CINCINNATI – Two teenage boys who police say were drag-racing in stolen cars along a quiet Ohio street when they crashed, killing a 14-year-old girl, have been charged with vehicular homicide and other crimes.
The boys – ages 15 and 16 – were drag-racing along a small street in Hamilton in southwestern Ohio just after 1 a.m. Tuesday when the 15-year-old driver bumped into the rear of the car carrying the 16-year-old boy and his girlfriend, 14-year-old Nicole Denney of West Chester in suburban Cincinnati, said Hamilton police Sgt. Ed Buns.
The 16-year-old lost control of the car and hit a picnic table and then a tree.
The brunt of the impact was on the passenger side of the car, where Denney was riding. She was killed.
“You’ve got kids out who should be at home in bed getting ready for school the next morning that are drag-racing on a street designed for low speed, and they’re going twice the limit,” Buns said. “People, and I don’t care whether you’re an adult or a juvenile, have to realize that actions have consequences. Life is fragile.”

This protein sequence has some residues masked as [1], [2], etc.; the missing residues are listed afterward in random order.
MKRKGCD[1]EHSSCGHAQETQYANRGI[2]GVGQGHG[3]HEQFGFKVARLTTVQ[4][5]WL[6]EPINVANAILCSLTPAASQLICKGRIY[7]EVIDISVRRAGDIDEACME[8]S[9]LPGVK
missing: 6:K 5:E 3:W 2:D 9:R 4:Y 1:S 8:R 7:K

The 15-year-old involved in the crash fled the scene, officials said, but was later found and arrested on charges of aggravated vehicular homicide, receiving stolen property, drag racing, reckless driving and driving without licenses.
The possible penalties for juvenile convictions on those charges weren’t immediately clear.
The 16-year-old faces the same charges but was not arrested because he sustained back injuries, bruised organs, and a broken wrist in the crash, and has been cooperative with investigators, Buns said.
The Associated Press is not naming the boys because they are juveniles.
Buns said that the teens were able to steal the two cars involved because their owners left the keys inside.
Nicole’s father, Tim Denney, said Friday that he was in shock when he got the call at 5 a.m. Wednesday that his daughter was dead.
“I was numb,” he said. “I was in disbelief I had to ask the coroner if that was for sure my daughter.”
He said he didn’t know his daughter had a boyfriend and never met the young man, and that she had told him she was going to a movie with a friend the night she was killed.
“I texted her, ‘Do you promise me you will be home and go to school the he morning?’ ” he said. “Her last text to me was, ‘Yeah, I promise.’ ”
He said he doesn’t want to see the two teenage boys punished too harshly.
“Nothing that happens to these boys is ever going to make this right, and doing long prison time is just going to make them worse people,” he said. “I hope they learn from this and maybe someday they’ll think and maybe it could save someone else’s life.”